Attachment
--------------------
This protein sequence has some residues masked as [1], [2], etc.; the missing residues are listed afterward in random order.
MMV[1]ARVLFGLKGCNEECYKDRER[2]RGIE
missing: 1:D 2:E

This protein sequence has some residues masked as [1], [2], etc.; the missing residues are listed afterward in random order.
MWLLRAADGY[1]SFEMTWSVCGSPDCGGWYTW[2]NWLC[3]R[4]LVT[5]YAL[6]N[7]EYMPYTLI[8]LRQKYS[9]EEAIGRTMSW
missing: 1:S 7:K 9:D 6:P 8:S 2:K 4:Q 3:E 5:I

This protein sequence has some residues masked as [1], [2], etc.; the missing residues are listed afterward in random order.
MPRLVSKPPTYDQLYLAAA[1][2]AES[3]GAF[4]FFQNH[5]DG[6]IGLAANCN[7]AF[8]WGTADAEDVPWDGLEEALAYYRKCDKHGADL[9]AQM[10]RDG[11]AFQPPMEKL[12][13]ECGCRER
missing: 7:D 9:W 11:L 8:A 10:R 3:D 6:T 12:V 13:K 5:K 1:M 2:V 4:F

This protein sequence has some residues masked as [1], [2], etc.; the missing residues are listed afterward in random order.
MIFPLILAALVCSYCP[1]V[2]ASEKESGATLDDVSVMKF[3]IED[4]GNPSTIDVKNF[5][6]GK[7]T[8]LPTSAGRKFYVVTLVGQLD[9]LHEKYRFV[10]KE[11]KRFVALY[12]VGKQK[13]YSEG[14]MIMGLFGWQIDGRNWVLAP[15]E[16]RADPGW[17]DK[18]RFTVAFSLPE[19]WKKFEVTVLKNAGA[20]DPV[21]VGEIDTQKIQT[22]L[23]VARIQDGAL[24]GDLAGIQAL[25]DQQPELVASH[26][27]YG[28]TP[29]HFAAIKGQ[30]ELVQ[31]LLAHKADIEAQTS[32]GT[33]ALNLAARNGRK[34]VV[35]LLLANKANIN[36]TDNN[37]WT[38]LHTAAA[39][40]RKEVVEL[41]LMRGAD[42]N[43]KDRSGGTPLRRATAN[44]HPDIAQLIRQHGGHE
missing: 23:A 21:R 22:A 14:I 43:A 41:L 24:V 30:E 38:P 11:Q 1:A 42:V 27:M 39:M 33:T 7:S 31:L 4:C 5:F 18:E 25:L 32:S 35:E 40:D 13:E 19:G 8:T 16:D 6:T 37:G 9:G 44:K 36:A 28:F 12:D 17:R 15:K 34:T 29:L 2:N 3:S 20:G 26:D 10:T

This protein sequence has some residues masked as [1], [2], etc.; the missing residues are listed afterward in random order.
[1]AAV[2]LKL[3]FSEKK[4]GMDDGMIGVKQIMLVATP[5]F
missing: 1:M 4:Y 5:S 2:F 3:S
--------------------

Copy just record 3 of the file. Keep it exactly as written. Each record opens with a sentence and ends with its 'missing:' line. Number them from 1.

This protein sequence has some residues masked as [1], [2], etc.; the missing residues are listed afterward in random order.
MPRLVSKPPTYDQLYLAAA[1][2]AES[3]GAF[4]FFQNH[5]DG[6]IGLAANCN[7]AF[8]WGTADAEDVPWDGLEEALAYYRKCDKHGADL[9]AQM[10]RDG[11]AFQPPMEKL[12][13]ECGCRER
missing: 7:D 9:W 11:L 8:A 10:R 3:D 6:T 12:V 13:K 5:K 1:M 2:V 4:F